Today was cold, oh so cold but SUNNY!, and that makes all the difference in the world. It’s been a long while since I’ve sketched in the field (or while walking) since coming home from England.
Pasture Lane in February, all icy and beautiful.
I wore my mud boots or Wellies because I knew it’d be wet. The photo shows the wet lane and as I walked here and all through the field, it was creaking and cracking ice under foot. It was actually fun and reminded me of some movie scenes when you’d hear that familiar creaking of ice, just before the huge crack creased through the ice towards the unfortunate victim! Haha…oh but don’t worry, the water under ‘my’ ice is only a few inches deep! A tip from me, walk near the grasses along the edges of icy lanes, it’s more solid and less water underneath.
Bird's nest found in the field (click to see nice large image)
I spotted this nest so clearly in the bare branches of a bush in the middle of my field. I walked over and found that it was actually above my head, probably around 6′ 6″ or more from the ground. I’m not sure what kind it is, I’ve seen Song Sparrow nests in this field but they were lower. I did a quick drawing while wearing my fingerless gloves, which makes it better but you still get cold! Drawing with a permanent ink pen, I tried to sketch and plan where I needed to ‘not’ draw the branches so I could put the nest in and not have unerasable lines. While I had the real nest in front of me I added the shadows to the branches.
It was when I got home that I started to play around and draw twigs around the page like a frame. I did this as I waited for my water to boil, that nice cup of coffee I’d enjoy soon, to help me thaw. Now that I just studied real branches in the field, it was fresh in my mind and the most important thing is adding the shadows. Just pretend the light is always from the same side (mine was upper right side) and after you draw the branches, add the shadows. Now if I wanted I could add a poem along the right side; below I created a card, in my Zazzle shop, where you can do that!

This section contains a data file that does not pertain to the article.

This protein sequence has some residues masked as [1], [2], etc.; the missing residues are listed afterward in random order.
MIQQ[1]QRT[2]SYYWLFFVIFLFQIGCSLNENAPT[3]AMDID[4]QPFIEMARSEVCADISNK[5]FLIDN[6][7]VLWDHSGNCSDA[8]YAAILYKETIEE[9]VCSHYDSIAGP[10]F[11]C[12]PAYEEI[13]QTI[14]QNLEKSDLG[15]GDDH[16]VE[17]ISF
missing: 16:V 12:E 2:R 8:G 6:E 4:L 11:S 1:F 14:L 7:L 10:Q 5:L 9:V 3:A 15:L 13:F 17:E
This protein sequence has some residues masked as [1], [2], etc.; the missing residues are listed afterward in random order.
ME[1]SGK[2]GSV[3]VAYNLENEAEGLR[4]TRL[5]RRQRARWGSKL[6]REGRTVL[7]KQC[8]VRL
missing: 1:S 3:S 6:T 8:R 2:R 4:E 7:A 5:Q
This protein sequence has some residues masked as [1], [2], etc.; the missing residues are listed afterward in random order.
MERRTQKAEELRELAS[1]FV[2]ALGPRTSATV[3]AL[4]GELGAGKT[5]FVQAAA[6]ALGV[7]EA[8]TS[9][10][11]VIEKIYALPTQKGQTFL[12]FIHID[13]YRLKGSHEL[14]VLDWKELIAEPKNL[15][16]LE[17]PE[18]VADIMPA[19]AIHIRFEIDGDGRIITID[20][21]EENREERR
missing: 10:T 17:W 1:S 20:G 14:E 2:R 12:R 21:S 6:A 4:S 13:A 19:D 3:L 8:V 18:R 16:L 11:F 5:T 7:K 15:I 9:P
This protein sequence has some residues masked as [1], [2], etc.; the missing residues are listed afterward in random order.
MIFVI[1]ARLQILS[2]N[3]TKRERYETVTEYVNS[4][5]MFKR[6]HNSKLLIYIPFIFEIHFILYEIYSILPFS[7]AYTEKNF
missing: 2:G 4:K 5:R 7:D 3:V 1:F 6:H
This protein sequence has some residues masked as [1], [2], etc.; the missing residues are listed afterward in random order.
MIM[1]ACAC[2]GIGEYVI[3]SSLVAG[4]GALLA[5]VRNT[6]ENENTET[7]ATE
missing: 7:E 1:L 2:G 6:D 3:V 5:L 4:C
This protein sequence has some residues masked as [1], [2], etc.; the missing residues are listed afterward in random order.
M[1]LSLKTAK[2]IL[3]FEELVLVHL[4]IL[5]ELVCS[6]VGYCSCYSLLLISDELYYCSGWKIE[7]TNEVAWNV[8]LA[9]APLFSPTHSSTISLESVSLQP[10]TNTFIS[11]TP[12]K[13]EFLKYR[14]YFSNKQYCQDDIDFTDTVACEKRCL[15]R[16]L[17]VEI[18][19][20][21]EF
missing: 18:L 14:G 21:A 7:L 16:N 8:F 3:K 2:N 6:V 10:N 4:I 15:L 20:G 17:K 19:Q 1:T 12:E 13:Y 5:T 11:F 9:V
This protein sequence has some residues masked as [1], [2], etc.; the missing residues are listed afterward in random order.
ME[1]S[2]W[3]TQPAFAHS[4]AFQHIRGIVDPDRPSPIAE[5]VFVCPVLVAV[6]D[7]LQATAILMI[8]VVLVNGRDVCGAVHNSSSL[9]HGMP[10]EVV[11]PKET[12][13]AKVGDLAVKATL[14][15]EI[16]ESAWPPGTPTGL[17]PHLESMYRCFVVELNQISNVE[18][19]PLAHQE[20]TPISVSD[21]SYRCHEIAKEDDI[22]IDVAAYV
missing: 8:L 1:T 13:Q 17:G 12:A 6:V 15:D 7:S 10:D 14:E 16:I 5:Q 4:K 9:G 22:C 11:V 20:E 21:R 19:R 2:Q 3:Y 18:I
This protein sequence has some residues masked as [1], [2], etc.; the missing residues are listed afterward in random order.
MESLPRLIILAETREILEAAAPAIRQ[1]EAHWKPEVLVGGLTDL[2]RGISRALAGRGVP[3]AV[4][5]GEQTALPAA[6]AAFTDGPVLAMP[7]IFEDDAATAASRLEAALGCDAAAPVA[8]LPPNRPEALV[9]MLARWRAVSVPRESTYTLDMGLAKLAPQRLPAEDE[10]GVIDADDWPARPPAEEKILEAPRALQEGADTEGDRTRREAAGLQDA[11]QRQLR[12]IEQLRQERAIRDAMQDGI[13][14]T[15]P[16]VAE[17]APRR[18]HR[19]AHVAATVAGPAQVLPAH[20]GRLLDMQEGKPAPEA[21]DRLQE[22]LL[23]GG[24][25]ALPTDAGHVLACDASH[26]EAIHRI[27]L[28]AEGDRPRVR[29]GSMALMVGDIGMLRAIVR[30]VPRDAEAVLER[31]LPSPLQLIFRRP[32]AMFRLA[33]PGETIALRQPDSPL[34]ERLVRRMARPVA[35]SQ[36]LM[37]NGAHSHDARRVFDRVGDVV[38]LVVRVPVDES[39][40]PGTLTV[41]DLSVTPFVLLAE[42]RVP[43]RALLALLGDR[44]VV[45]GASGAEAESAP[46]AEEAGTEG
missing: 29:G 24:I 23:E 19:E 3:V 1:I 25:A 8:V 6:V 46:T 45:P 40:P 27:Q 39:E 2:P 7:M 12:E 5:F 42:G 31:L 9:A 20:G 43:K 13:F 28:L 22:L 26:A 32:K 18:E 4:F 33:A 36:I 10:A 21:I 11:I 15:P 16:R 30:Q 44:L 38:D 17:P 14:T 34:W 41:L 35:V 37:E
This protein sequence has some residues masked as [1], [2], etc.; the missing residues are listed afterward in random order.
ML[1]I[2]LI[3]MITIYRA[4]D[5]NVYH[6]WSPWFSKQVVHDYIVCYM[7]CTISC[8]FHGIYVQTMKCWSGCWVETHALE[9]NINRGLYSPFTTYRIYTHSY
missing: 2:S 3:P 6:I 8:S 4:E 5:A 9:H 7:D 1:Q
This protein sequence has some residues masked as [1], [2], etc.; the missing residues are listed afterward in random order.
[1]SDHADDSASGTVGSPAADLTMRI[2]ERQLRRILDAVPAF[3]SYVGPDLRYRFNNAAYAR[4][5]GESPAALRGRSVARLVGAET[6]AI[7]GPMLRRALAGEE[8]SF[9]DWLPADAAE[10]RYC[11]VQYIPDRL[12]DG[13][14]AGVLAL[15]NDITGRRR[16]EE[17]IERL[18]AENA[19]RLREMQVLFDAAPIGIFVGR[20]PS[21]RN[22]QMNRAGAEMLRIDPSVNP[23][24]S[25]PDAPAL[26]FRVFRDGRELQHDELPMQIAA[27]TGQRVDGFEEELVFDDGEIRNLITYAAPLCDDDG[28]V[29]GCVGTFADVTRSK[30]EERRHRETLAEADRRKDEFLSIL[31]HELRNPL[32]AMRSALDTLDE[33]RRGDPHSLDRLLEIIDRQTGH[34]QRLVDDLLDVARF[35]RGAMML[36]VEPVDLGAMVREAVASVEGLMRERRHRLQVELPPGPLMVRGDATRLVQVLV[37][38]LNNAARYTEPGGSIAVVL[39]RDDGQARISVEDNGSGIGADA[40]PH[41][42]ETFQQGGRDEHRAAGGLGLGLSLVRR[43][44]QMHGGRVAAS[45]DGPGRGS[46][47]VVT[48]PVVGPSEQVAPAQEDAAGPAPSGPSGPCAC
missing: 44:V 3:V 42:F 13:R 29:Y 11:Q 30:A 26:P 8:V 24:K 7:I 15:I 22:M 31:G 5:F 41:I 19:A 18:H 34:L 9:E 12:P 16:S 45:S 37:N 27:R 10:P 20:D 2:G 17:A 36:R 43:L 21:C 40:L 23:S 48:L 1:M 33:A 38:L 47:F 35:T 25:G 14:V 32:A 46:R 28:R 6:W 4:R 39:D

The birds nest up high in a bush
Here’s a picture of the nest as it looked from back a few steps, up in the bush.
Nest up close.
This shot shows the nest up close, I love having my tiny olympus camera in my bag for this type of shot. On purpose I left my ‘regular’ camera at home, determined to push myself to do a sketch today! Well, darn it, I still like taking pics of the beautiful landscapes, close ups of interesting things and if I do a sketch perhaps the subject I drew. I try to always have my tiny camera in my sketch kit. I thought the nest had spider web helping to hold it together but now I look closer and think it could be downy seeds instead. I love the colors of the woven grasses in the nest, though being that it was so cold outside, I really didn’t want to pull out my watercolors as I stood in front of it drawing.
A view from above by holding the tiny camera up high.
And here’s the last shot, I held the camera up as high as I could and pointed it into the nest. It’s in such good shape after a whole winter, I’m so glad I spotted it and did my sketch today.
I’ve created some note cards using my photos and sketch in my Zazzle shop, please click any below and have a look! (I especially love the last one!)
“Pasture Lane in February” Note Card
“Birds Nest in February” Note Card
“Birds Nest in Winter Sketch” Note Card with changeable color background
“Birds Nest in Winter Sketch” Note Card with changeable text!
If you have any trouble adding the text you want, please email me and let me help you.
I couldn’t resist, I wrote a poem to go on this card! Please click to see it!
Today I saw a Goldcrest for the first time ever, but not the way I’d like to have seen it. This beautiful and tiny little bird flew right into the patio window while I was sat just on the other side of it. I’m pretty certain this is the same bird at home we call the Golden Crowned Kinglet.
Tiny Goldcrest Studies in watercolor
Poor little thing! I picked it up carefully with a paper towel and decided I’d do studies before putting it to rest in the field. I selected a nicely curled dry leaf to lay him on, it just seemed right for such a natural little creature. I sketched it out then added more detail then the layers of watercolor. I was fascinated by the tiny, hard black beak and little whiskers around it. The yellow crest was so beautiful, surrounded by black borders as if to hold the color in.